Technical staff could benefit from UAE's 10-year visa plan

Technical construction workers could access a 10-year visa under government plans to attract and retain global talent

HH Sheikh Mohammed announced the UAE's new long-term residency visa system [image: WAM].
HH Sheikh Mohammed announced the UAE's new long-term residency visa system [image: WAM].

Technical construction experts could be among those to benefit from a new plan aimed at attracting talent to the UAE with the promise of a 10-year residency visa.

HH Sheikh Mohammed bin Rashid Al Maktoum, Vice President and Prime Minister of the UAE and Ruler of Dubai, announced a long-term residency visa system that will grant long-term residency visas to specialists in the field of medicine, scientific research, and various technical disciplines.

The system will let investors and talented professionals in the aforementioned fields access up to a 10-year residency visa, a requirement for expats living in the UAE.

READ: Refurb projects pose technical challenges to MEP engineers

Students can also receive either a five- or 10-year residency visa, depending on their academic achievements.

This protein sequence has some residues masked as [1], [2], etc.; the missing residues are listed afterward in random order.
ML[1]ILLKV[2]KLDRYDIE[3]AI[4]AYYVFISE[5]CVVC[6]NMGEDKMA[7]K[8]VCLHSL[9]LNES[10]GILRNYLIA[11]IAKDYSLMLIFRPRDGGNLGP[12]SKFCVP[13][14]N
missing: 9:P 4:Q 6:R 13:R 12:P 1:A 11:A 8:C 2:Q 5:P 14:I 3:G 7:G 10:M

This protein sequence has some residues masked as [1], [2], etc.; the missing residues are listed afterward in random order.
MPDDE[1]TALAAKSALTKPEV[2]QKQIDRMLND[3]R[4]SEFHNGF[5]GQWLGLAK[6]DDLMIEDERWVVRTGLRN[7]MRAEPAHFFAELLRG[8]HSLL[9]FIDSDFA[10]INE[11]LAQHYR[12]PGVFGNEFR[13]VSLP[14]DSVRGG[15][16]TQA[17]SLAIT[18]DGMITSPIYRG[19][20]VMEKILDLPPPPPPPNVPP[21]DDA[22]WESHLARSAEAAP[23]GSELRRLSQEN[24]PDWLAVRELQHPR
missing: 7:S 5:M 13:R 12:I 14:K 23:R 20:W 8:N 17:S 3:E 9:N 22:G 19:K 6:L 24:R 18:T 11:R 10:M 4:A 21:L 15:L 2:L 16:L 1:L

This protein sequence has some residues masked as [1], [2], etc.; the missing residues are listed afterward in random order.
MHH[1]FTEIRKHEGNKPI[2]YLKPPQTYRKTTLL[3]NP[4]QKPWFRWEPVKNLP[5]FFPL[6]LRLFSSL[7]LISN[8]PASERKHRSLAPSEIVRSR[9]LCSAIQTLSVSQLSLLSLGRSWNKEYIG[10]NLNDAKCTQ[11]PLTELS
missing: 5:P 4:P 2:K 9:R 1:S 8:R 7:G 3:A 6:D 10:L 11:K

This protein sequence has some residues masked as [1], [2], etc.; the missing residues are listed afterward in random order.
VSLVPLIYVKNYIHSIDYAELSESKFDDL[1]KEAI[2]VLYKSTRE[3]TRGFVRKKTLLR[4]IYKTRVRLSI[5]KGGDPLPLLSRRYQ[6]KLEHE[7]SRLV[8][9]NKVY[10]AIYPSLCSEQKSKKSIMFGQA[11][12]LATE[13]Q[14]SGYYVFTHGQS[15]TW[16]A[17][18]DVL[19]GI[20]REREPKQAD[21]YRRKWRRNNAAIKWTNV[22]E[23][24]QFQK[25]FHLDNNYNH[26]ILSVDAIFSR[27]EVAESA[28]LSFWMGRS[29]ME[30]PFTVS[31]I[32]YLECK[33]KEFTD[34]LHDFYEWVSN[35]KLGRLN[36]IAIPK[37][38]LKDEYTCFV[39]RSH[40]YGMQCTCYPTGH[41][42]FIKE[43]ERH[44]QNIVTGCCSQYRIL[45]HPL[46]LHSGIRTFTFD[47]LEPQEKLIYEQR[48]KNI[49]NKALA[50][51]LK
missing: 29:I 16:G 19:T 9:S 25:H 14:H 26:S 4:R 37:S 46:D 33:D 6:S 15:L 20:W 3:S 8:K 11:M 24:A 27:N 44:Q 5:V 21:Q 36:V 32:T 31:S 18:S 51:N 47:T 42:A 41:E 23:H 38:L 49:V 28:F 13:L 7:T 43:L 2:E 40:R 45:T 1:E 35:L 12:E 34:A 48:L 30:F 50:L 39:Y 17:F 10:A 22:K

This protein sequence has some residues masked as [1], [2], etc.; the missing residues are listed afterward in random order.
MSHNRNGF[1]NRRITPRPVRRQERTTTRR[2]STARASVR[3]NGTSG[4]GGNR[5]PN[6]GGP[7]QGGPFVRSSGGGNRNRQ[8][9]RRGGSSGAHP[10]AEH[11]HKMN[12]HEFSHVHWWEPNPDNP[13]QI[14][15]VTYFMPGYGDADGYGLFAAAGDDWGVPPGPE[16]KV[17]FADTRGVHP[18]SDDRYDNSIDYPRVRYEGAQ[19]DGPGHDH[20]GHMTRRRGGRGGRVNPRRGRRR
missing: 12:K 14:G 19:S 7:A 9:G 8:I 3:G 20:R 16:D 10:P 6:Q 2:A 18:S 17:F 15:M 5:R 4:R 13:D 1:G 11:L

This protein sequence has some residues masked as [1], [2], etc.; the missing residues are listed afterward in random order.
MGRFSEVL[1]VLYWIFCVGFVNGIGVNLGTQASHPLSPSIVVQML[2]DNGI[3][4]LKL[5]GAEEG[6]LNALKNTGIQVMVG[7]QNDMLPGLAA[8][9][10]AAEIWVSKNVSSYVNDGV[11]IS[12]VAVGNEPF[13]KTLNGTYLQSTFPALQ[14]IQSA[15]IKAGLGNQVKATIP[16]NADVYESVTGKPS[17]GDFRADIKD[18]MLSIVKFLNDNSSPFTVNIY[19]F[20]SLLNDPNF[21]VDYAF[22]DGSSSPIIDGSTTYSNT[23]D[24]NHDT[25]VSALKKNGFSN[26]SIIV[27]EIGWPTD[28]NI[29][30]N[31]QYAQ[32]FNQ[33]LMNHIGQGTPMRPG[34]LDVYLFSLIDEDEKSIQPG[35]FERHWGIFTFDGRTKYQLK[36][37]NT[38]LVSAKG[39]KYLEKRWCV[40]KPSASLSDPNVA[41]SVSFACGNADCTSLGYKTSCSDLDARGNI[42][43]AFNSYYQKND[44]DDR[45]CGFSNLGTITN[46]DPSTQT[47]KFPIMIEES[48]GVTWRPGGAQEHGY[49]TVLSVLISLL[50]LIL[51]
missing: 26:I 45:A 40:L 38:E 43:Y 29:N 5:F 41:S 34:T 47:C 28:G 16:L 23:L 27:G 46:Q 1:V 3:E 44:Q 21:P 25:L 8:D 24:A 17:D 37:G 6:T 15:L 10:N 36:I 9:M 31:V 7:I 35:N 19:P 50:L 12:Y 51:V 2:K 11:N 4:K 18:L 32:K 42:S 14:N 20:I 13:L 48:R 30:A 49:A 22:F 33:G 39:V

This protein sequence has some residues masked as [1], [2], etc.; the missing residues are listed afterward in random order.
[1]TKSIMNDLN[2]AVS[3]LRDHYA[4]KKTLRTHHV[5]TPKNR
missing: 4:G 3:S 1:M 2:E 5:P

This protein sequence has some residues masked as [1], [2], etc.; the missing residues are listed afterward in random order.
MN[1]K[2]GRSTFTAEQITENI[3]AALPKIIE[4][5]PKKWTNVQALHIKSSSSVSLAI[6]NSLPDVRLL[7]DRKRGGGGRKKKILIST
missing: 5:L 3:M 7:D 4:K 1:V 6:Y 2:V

The new system is designed to attract high-skilled talent to the UAE as the country aims to become an innovation creator and increase its economic competitiveness on the global stage.

HH Sheikh Mohammed has told the Ministry of Economy to implement the resolution and to submit a detailed study in Q3 2018 on the progress of the visa system.

“The UAE will remain a global incubator for exceptional talents and a permanent destination for international investors,” said HH Sheikh Mohammed.

“Our open environment, tolerant values, infrastructure, and flexible legislation are the best plan to attract global investment and exceptional talents in the UAE.”

Plans to offer highly-skilled expats long-term residency visas came as HH Sheikh Mohammed chaired a UAE Cabinet session during which several other laws and motions were adopted.

A law was approved to allow 100% foreign ownership in companies in the UAE, previously limited to companies based in freezones. 

The UAE Cabinet agreed to establish an embassy in Abidjan, Ivory Coast, and a consulate in Zanzibar, an island off the coast of Tanzania.

An agreement on economic and technical cooperation with the Moldova’s government was also approved, as was an agreement on cultural cooperation with Turkmenistan.

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